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Hoffmann, R. A wiki for the life sciences where authorship matters. Nature Genetics (2008)

The human autosomal gene DAZLA: testis specificity and a candidate for male infertility.

The DAZ ( Deleted in AZoospermia) and DAZLA ( DAZ-like autosomal) genes may be determinants of male infertility. The DAZ gene on the long arm of the human Y chromosome is a strong candidate for the 'azoospermia factor' ( AZF). Its role in spermatogenesis is supported by its exclusive expression in testis, its deletion in a high percentage of males with azoospermia or severe oligospermia, and its homology with a Drosophila male infertility gene boule. No DAZ homologous sequences have been found on the mouse Y chromosome. Instead, a Dazla gene was isolated from mouse chromosome 17 and has been considered to be a murine homologue of DAZ. However, the homology between human DAZ and mouse Dazla is not strong, and Dazla contains only one of the seven DAZ repeats found in DAZ. We report the isolation of the human DAZLA gene by screening a human testis cDNA library with a DAZ cDNA clone. DAZLA encodes only one DAZ repeat and shares high homology with the mouse Dazla, indicating that these two genes are homologues. Using a panel of rodent-human somatic cell lines and fluorescence in situ hybridization, the DAZLA gene was mapped to 3p24, a region not known to share homology with mouse chromosome 17. The DAZLA gene may be involved in some familial cases of autosomal recessive male infertility.[1]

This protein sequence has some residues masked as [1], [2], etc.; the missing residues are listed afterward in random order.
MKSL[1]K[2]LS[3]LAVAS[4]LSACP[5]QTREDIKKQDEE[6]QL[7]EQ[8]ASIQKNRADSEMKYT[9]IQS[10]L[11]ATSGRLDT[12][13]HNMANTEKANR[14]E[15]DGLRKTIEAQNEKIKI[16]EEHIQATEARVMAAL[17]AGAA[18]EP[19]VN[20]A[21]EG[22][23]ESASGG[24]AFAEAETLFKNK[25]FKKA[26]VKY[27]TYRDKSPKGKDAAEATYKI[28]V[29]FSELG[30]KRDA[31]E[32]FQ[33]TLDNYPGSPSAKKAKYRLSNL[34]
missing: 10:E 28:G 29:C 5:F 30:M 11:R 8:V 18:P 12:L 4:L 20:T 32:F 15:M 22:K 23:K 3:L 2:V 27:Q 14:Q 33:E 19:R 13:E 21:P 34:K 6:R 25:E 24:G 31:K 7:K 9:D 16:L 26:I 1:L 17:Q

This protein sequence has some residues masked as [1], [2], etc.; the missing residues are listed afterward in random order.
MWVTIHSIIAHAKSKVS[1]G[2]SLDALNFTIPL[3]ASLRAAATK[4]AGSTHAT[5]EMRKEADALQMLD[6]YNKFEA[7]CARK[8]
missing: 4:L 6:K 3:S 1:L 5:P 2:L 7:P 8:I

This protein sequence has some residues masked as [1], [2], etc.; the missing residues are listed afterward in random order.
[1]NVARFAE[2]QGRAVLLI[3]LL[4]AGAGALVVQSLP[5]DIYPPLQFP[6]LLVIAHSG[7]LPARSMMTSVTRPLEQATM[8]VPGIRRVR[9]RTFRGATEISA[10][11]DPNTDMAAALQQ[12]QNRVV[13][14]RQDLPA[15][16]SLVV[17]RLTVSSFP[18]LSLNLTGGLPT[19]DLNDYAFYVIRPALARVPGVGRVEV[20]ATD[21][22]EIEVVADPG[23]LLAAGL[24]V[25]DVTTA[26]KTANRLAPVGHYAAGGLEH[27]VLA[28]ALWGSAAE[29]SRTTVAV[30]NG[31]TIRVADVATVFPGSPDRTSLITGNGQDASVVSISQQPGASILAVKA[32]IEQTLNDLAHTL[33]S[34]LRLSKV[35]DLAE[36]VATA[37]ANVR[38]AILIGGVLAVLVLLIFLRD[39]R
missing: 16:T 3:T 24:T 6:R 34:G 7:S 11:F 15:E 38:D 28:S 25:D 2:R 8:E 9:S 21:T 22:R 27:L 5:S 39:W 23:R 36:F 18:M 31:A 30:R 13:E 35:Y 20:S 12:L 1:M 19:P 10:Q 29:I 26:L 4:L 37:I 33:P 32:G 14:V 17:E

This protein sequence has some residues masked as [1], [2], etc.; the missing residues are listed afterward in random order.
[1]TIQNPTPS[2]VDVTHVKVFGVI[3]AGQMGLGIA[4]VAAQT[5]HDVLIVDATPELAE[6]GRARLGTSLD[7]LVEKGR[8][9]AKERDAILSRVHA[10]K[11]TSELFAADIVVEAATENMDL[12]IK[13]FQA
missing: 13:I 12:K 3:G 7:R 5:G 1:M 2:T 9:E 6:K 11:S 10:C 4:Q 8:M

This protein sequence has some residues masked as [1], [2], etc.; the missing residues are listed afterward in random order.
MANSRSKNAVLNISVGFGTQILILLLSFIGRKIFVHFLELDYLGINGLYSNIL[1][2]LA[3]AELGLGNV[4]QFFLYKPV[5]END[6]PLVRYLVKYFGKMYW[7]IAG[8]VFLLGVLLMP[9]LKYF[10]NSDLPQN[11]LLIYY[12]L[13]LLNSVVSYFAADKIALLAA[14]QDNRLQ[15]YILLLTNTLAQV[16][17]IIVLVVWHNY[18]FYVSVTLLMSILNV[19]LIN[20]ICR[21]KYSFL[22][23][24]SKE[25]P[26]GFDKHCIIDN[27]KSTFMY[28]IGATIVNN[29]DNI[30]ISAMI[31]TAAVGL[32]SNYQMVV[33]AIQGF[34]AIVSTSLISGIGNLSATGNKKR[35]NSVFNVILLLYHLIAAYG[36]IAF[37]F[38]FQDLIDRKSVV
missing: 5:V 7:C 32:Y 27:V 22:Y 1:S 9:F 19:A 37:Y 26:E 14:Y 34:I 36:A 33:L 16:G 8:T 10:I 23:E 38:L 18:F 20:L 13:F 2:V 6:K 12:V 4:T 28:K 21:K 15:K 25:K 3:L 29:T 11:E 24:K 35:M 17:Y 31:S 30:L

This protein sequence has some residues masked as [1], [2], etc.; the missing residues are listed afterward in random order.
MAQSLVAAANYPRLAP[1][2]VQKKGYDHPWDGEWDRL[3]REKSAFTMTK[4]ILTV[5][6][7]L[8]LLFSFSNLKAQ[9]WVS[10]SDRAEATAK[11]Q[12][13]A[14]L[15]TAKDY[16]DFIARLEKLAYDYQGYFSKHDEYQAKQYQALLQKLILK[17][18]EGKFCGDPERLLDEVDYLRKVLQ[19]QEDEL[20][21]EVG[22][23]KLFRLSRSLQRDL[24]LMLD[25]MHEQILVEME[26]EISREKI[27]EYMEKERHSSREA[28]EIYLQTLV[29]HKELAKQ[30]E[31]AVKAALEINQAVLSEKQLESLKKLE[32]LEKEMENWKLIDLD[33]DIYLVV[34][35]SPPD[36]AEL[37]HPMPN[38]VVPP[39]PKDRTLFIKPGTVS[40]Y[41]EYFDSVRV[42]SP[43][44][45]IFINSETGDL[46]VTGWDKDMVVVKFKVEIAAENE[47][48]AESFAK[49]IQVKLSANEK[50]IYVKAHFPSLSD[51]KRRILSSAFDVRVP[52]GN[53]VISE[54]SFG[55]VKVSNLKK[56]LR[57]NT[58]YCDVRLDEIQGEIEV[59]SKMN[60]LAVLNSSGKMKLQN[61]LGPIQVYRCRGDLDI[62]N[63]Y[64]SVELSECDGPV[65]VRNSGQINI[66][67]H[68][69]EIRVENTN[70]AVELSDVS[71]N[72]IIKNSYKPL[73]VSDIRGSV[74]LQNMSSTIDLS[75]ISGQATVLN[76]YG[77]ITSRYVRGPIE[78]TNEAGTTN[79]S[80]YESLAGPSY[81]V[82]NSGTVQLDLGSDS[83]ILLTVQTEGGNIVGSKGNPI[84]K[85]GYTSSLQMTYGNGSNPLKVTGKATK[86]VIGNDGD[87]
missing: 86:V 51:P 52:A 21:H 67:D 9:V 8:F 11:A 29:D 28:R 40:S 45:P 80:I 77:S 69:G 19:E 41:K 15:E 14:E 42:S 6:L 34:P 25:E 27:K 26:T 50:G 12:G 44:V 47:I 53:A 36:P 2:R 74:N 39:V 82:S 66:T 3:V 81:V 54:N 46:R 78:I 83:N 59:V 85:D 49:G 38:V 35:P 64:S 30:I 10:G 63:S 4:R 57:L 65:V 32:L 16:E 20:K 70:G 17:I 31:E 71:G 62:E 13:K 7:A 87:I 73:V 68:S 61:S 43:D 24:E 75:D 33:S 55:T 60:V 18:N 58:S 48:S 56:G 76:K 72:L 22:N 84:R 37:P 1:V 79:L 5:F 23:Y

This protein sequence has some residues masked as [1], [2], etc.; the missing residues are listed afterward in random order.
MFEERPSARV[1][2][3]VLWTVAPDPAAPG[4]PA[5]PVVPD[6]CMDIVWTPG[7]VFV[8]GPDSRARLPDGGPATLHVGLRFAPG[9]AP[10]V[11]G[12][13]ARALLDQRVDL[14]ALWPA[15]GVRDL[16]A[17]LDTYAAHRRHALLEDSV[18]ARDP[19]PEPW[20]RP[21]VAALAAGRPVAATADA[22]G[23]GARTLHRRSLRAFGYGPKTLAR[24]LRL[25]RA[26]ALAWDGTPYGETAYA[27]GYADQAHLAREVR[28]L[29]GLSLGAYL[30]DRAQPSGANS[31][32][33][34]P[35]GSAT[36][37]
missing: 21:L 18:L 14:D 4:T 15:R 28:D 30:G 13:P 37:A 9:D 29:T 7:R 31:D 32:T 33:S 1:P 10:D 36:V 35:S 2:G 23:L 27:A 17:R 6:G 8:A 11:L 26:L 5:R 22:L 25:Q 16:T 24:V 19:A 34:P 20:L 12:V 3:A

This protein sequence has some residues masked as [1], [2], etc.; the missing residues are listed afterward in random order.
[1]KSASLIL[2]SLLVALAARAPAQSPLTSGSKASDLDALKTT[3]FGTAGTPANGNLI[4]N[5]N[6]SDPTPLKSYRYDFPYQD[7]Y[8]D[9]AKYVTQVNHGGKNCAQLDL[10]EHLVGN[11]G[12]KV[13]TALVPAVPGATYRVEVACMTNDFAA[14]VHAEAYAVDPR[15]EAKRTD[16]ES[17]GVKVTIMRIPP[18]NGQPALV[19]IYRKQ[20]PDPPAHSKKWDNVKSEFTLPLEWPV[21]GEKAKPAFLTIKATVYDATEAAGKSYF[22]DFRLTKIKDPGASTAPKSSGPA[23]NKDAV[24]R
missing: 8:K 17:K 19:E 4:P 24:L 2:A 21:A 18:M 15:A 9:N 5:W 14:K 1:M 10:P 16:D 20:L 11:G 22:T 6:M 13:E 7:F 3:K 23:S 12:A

1. The human autosomal gene DAZLA: testis specificity and a candidate for male infertility. Yen, P.H., Chai, N.N., Salido, E.C. Hum. Mol. Genet. (1996) [Pubmed]
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